Former Liberal Democrat peer Matthew Oakeshott, who was expelled from the party for attempting to oust Nick Clegg.
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Former Lib Dem Lord Oakeshott donates £300,000 to Labour candidates

Peer also gives £300,000 to 15 Lib Dems and £10,000 to Caroline Lucas in attempt to build a "progressive alliance". 

Labour has long conceded that it will be heavily outspent by the Tories at the election (while arguing that its superior ground operation will compensate) but the party has recieved a rare financial boost tonight. The former Lib Dem peer Lord Oakeshott, who was expelled from the party after his attempted coup against Nick Clegg, has given £300,000 to 30 Labour parliamentary candidates in an attempt to "help save our country from a Tory government cringing to Ukip". Twenty nine of the candidates are contesting Conservative-held marginals and one, Melanie Onn, is seeking to hold Great Grimsby against Ukip. 

Oakeshott, a multimillionaire property investor, who now describes himself as a "non-party social democrat", has also donated £300,000 to 15 Lib Dem candidates, including eight MPs, and £10,000 to Green MP Caroline Lucas. His declared ambition is to build a "progressive alliance" to secure the election of a "Labour-led government headed by Ed Miliband as prime minister". He said:

Britain stands on the edge of a cliff with the general election only 105 days away. Will we vote Tory or Ukip for Euro referendum chaos, lasting two years at least and putting thousands of businesses, millions of jobs and our long term peace and security at risk?

Or will Labour, Liberal Democrat, Green and all progressive voters come together in the marginal seats that matter to elect a Parliament for progress and reform and a Labour-led Government with Ed Miliband as prime minister? He has stood firm against the clamour for a referendum with considerable courage and nous. Scotland shows how referenda, even with 55-45 vote, can settle nothing, just open a can of worms.

Oakeshott's donations bring the traditional issue of tactical voting to the fore. Of the Lib Dems' 56 seats, the Tories lie in second place in 37. If the left divides in these constituencies, the danger is that the Conservative will make enough gains to remain the largest single party. While Labour cannot be seen to advocate support for rival candidates (not least given the Lib Dems' role in government and Miliband's ambition to build a "One Nation" party), shadow cabinet ministers acknowledge that it is a concern.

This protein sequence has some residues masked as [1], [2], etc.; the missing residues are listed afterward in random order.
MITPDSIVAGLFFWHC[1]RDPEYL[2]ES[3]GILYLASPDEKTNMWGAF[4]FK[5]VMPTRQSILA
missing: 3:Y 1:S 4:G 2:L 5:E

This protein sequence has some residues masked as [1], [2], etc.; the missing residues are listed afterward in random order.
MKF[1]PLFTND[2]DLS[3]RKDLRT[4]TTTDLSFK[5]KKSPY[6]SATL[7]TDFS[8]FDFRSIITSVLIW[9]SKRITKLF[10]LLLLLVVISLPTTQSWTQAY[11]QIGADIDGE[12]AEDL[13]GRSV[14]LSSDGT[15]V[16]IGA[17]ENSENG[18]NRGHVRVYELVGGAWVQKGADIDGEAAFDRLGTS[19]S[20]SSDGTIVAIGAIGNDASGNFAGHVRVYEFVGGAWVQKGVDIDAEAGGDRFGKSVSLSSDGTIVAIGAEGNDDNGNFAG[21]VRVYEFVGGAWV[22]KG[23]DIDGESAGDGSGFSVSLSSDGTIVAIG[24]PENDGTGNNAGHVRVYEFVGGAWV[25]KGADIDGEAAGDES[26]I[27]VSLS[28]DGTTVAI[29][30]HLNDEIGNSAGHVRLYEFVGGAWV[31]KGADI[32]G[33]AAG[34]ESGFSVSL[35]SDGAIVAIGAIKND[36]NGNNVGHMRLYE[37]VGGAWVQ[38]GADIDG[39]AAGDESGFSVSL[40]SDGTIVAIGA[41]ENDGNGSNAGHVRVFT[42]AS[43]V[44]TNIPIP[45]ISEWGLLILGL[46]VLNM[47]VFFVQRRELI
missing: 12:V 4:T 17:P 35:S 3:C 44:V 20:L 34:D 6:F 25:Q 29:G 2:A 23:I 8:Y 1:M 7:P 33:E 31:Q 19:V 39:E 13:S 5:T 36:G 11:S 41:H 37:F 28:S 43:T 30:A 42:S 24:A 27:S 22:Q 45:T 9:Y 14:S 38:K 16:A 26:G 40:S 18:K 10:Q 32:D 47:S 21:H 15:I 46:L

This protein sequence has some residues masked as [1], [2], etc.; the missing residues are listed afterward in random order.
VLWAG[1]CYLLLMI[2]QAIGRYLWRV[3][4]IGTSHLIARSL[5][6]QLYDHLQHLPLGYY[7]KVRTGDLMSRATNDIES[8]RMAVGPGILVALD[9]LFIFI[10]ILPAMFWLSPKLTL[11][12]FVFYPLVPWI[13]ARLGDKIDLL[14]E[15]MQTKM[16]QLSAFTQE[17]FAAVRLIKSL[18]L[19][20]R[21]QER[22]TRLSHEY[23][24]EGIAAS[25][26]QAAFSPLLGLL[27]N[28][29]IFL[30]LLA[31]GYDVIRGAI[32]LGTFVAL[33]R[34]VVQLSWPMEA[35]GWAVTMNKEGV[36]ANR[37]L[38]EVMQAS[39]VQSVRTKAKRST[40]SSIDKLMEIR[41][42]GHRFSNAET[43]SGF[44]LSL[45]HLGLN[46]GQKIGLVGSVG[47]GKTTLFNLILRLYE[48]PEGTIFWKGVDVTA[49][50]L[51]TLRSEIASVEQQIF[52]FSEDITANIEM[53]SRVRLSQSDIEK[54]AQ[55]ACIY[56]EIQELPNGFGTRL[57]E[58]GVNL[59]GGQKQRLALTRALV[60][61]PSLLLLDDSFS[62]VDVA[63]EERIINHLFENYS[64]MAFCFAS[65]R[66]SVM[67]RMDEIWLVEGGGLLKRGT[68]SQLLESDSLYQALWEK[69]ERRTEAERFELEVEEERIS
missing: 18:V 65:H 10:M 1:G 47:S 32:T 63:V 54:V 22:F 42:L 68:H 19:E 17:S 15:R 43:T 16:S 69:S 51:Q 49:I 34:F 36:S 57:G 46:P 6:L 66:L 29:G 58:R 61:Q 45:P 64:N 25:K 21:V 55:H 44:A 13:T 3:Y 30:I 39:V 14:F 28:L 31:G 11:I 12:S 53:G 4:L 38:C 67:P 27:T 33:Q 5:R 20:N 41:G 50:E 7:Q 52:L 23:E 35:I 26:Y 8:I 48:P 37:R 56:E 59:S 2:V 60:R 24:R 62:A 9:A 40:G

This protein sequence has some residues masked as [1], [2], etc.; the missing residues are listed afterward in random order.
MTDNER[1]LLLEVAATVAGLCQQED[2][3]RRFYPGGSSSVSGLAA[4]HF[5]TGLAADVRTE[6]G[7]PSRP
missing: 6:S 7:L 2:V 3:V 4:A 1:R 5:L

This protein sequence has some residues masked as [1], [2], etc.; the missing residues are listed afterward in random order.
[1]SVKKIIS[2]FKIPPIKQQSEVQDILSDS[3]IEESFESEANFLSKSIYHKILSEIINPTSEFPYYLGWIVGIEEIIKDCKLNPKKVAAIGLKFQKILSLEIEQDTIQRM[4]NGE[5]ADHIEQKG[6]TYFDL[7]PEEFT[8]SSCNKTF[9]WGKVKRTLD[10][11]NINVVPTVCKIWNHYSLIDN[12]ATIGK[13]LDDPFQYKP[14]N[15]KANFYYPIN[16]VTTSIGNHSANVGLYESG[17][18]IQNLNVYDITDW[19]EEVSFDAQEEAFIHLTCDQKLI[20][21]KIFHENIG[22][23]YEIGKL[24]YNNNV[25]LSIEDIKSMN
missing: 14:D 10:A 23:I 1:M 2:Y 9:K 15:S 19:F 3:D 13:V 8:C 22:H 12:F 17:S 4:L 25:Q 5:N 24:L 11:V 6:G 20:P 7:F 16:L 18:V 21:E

Although the left is currently more fragmented than for decades, with the Greens and the SNP eating into Labour's vote, Oakeshott's donation is an example of how Miliband has partially succeeded in reuniting progressives. The peer's gift is the second from a former SDP figure after David Owen donated to the party last year. It would have been unthinkable for either man to aid New Labour in this way. 

Here is the full list of candidates backed by Oakeshott.


Jessica Asato (Norwich North)

Catherine Atkinson (Erewash)

Nick Bent (Warrington South)

Louise Baldock (Stockton South) 

Polly Billington (Thurrock) 

Lisa Forbes (Peterborough) 

Victoria Fowler (Nuneaton) 

James Frith (Bury North) 

Sophy Gardner (Gloucester) 

Jamie Hanley (Pudsey) 

Rupa Huq (Ealing Central & Acton) 

Sarah Jones (Croydon Central)

Uma Kumaran (Harrow East)

Peter Kyle (Hove) 

Amina Lone (Morecambe and Lunesdale)

Jo McCarron (Kingswood) 

Natasha Millward (Dudley South) 

Lara Norris (Great Yarmouth) 

Melanie Onn (Great Grimsby) 

Sarah Owen (Hastings & Rye) 

Nancy Platts (Brighton Kemptown) 

Lucy Rigby (Lincoln) 

Will Scobie (Thanet South) 

Lee Sherriff (Carlisle) 

Paula Sherriff (Dewsbury) 

Joy Squires (Worcester) 

Will Straw (Rossendale and Darwen) 

Sharon Taylor (Stevenage) 

Janos Toth (Cannock Chase) 

Julia Tickridge (Weaver Vale) 

Liberal Democrat

Norman Baker MP (Lewes)

Lorley Burt (Solihull)

Helen Flynn (Harrogate & Knaresborough) 

Martin Horwood MP (Cheltenham) 

Ros Kayes (Dorset West) 

Tessa Munt MP (Wells)

Julie Porksen (Berwick-upon-Tweed) 

Jackie Porter (Winchester)